Saturday, June 11, 2011

What do plain radiographs, ultrasound, MRI and CT offer the Depuy hip patient (6 of 7)

from 6/4 post-Metal on Metal Bearings, The Evidence So Far

1.  Imaging plays an important role in aiding of the diagnosis of early implant failure and soft-tissue complications.

2.  The authors are unaware of any published literature quoting the sensitivity and specificity of the different modalities in relation  to the diagnosis of adverse metal reactions and implant failure.
[added by Connie-I think Hollis Potter MD-Hospital of Special Services has a number of videos on the merits of using  MARS MRIs over other methods as a diagnostic aid that is far superior- with the right protocol-to other methods mentioned here. In fact, the two videos which I have blogged and summarized are two of the highest trafficked blogs on this site. Type in Hollis Potter in the blog landing page search box or you can go to:  Using MRI’s with an optimized protocol to detect metal debris by Hollis Potter MD ]

3.  All modalities mentioned above can be used to add value.  It is a function of what you are trying to discover.

4.  Plain radiographs (xrays) may be used to define the position of the implant.
  • Advantages: 
    • low radiation
    • high availability of the xray
  • Disadvantages
    • can't see soft tissue damage
    • validity of a plain radiograph may be compromised by the large metal heads because the acetabular rim is obscured.
5.  3 dimensional CT might also have an important role
  • [Added by Connie as the disadvantages aren't listed-radiation exposure is higher in CT scans. Radiation levels are higher with CTs.]
6.  MARS MRI may be useful in delineating  soft-tissue abnormalities and mass lesions when plain x-rays are normal. Because of metal artifacts, small lesions may be overlooked. [see my comment above on the MRI protocols.]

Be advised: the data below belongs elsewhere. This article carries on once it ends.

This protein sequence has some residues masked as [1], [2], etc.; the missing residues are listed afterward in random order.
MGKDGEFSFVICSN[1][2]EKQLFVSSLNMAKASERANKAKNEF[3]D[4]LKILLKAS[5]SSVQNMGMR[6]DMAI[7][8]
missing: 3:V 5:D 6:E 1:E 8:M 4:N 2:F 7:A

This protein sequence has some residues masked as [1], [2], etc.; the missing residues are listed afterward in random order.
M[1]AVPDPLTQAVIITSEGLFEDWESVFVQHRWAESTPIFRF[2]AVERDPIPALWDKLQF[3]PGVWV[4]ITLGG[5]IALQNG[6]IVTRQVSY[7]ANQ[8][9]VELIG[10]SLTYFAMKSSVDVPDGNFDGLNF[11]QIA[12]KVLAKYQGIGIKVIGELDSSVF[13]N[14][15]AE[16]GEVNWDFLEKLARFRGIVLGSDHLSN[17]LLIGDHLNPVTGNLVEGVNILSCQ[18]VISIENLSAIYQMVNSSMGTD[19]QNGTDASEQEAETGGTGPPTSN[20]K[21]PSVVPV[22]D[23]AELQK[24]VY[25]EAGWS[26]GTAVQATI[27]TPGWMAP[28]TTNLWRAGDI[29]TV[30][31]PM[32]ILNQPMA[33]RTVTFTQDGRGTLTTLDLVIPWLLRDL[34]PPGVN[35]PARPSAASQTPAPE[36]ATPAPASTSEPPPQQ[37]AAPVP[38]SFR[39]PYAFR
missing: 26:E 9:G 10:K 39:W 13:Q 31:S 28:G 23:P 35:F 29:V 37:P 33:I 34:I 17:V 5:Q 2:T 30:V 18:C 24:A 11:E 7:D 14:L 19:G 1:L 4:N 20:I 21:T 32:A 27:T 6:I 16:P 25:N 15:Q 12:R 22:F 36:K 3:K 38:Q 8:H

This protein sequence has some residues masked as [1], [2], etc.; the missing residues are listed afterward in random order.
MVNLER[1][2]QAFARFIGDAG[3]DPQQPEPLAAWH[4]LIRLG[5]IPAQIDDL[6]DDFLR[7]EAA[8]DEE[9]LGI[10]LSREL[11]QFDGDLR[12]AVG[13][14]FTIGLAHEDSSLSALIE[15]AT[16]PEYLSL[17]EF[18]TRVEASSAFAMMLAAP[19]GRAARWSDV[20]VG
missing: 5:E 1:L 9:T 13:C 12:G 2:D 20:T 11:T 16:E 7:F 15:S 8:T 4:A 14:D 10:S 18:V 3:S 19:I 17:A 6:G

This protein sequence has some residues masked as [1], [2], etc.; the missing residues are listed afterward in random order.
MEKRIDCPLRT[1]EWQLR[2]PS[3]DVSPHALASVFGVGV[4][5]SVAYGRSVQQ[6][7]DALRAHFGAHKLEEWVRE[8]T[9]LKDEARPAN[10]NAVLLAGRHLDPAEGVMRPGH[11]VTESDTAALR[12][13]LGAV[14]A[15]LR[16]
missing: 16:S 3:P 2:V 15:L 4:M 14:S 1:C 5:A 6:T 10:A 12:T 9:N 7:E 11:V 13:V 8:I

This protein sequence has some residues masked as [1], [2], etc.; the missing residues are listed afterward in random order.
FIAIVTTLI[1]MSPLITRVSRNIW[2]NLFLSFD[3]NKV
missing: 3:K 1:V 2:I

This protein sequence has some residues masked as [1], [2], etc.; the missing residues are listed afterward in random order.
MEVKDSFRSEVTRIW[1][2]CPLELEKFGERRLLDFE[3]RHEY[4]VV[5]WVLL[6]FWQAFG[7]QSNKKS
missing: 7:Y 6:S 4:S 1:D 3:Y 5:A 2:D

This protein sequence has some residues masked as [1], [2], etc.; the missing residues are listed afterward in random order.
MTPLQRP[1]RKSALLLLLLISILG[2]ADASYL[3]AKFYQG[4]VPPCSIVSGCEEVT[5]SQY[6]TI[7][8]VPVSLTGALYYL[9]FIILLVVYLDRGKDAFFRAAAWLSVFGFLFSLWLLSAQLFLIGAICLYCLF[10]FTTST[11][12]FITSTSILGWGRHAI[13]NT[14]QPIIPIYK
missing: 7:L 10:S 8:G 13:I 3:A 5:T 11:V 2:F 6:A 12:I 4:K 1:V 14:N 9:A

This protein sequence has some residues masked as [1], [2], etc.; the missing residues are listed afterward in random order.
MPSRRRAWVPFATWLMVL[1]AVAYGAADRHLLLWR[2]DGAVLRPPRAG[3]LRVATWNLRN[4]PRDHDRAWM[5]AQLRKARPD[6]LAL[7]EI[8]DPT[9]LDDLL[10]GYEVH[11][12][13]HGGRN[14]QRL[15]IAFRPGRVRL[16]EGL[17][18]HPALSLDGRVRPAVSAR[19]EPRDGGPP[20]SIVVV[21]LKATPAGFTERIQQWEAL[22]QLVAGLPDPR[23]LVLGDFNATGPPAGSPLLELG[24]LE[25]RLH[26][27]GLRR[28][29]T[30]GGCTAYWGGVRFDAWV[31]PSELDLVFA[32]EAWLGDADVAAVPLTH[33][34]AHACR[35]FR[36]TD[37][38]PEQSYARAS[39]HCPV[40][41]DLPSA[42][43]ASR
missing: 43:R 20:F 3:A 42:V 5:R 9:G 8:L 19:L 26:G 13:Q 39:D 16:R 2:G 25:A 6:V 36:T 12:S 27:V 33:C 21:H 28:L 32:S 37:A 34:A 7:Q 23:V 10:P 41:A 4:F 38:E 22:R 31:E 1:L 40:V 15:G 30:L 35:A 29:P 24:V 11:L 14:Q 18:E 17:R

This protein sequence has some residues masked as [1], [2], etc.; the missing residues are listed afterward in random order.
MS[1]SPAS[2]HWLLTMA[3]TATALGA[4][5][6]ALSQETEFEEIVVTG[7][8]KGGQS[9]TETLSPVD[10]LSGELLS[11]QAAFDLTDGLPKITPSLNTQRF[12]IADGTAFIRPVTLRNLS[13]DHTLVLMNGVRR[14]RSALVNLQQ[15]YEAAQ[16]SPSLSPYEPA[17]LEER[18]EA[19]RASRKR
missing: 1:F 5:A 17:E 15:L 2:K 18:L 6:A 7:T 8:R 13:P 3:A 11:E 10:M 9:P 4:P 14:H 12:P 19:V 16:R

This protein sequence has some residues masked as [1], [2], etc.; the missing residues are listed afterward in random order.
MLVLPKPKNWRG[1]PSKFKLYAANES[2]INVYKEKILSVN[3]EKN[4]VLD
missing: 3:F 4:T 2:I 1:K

7.  Ultrasound may be useful when small underlying soft tissue lesions are suspected.


  1. Hi Connie,
    A question for the hip guru. For those that have a pinnacle hip that have lost their health insurance, are there any options you know of to get the surgery done without a recall happening? Assuming of course metallosis findings and being visibly symptomatic. Attorneys (at least mine) seem to want the revision done or scheduled prior to filing suit to make sure there are no complications, but with no health insurance or Depuy coughing up the cash how do you get it done? I am assuming Depuy would be admitting guilt by reimbursing the cost of surgery. Is my attorney giving me good advice by saying I have to wait prior to filing suit?
    You seem to do such a good job informing us about the hip world, I thought I would give it a try that you might have an idea what the hopelessly uninsured symptomatic Pinnacle recipients could do to get help. Thanks so much, Connie. Hopefully soon you will get a law degree so you can make lots of money for all of your hip knowledge.
    P.S. I may have missed it on your blog, but do you know of any stats on the success of MOM revisions?

  2. Hello,

    I honestly do not know what you would do without insurance. What I would suggest is to contact a few attornies on the list i published earlier in the year and get thier opinions. I have spoken with all of them but one and I have found them all to be very knowledgeable and helpful. That is what I would do were I in your position. It never hurts to ask your question to 3 or 4 attornies.

    Depuy is underwriting surgeries now. I beleive they have tightened up the guidelines who is elegible for surgery. Generally, you go through the insurance company and they subrogate the claims to Depuy at some point.

    The other suggestion is you could call Depuy but if you are already represented, they are unlikely to speak to you.

    In terms of your question about the success of MOM revisions,there are many articles on this however, the studies are related to specific implants. you can look at this list of 16 results in pub med:


  3. Thanks for your answer and the link, Connie. I really appreciate it!